Colossal Steps

Josh Hoyer talks about the joyous power of music, being in the national spotlight on "The Voice" and taking his band, Soul Colossal, on their first European tour.


Josh Hoyer believes in the power of music. And in the last two months, his music has catapulted him onto TV sets across the country as part of “The Voice” and through a month-long European tour.

“To find solace in music is the closest thing to religion, other than being submersed in nature, that I have ever experienced,” Hoyer says. “The spirit lives in music. After visiting Europe, the experience further confirmed for me that music transcends all cultural and language boundaries. It is, in fact, the supreme language. As a performer, I rarely feel more alive than when I am playing music. There is a fiery joy that consumes me. When it is really good, I feel no doubt, I feel no fear, I feel the essence of life, and, man, is it powerful. When a group of musicians come together to make something as a whole, and are fortunate enough to have a crowd that wants to have that experience with them, there is nothing more potent on this earth that humans can do together. It’s like a volcanic eruption of love and joy. Hot damn!

“As a listener, music saved my life many times over,” Hoyer continues, “My teens, 20s and 30s all had their times of great despair and confusion. I unfortunately have suffered from depression and anxiety most of my life. Music was always my haven. It was the place I could go where I didn’t feel alone. It often served as my well of hope, served as a place of meditation, served as my reminder of all the good things that I just couldn’t see at the time. As a writer, it would be my ultimate honor to have any of my songs be that for a listener, a fellow human.”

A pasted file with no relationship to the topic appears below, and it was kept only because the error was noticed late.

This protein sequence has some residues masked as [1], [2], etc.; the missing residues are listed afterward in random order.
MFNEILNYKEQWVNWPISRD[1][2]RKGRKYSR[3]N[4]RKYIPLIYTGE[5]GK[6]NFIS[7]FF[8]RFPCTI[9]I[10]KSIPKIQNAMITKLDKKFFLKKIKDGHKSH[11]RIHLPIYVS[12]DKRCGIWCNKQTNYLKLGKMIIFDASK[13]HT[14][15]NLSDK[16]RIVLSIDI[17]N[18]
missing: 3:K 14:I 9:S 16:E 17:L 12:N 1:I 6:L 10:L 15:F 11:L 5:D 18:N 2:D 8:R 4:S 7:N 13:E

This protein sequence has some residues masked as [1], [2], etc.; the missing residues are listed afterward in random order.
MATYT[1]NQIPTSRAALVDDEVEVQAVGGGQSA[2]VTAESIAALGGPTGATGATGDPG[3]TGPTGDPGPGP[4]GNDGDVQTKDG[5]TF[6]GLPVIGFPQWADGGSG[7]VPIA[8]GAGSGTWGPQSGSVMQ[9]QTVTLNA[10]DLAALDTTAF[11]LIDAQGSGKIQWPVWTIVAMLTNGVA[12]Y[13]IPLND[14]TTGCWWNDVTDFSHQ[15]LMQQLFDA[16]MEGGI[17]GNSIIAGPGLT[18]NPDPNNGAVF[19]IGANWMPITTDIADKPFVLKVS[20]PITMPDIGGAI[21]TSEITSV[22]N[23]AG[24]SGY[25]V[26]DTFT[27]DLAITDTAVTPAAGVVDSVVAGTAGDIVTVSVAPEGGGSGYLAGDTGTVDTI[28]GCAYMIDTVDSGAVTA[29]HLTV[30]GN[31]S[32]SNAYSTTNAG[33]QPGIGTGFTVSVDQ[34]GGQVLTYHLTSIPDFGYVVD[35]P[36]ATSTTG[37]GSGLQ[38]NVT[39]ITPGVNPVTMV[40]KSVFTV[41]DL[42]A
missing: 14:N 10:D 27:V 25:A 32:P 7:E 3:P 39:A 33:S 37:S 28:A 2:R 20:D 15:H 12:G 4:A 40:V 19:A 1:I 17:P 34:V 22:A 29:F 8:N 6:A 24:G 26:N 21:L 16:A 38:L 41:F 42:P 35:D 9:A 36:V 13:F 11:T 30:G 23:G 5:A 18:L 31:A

Television Shot

“The Voice” video package that introduced him to America included footage of Hoyer at home in Lincoln with his wife and daughters, working at the Zoo Bar and playing with his band Soul Colossal onstage at the historic club. Hoyer was a favorite of TV audiences, with his “Blind Audition” performance of the classic Chi-Lites tune “Oh, Girl” logging over a million views on YouTube. He ended up on “Team Blake,” with coach Blake Shelton saying “We’re all gonna say that there’s nobody like you on our teams, because there’s nobody like you on the show.”

Hoyer and East Coast vocalist TSoul made a celebration of their “Battle Round” rendition of Wilson Pickett’s “In the Midnight Hour.” The duo’s soulful vocals and exuberance took the live crowd by storm. RollingStone.com weighed in the next morning noting that Hoyer “sang with fire and exuded a natural joy.” But Shelton picked TSoul to continue forward on the program.

Hoyer was on tour with Soul Colossal in Europe during the airing of the “Blind Auditions.” The Reader asked if there is a difference in life before and after “The Voice?”

“There is,” Hoyer says. “Getting off the plane in Boston from our European tour, I was recognized by a woman who is a big ‘Voice’ fan. Pretty funny. The show has a massive reach and I’ve definitely been recognized a bunch more here in Lincoln since returning…Some folks have the impression that I spent a bunch of time with Blake and the other judges…enough to form a lasting relationship. But the reality is that I spent minimal time with Blake and none with the others. I am kind of a private person, so the added notoriety has taken a little getting used to…but all in all, I feel very fortunate to have the opportunity to meet new people and hopefully interest them in checking out what the band and I are creating.”

Soul Colossal’s First European Tour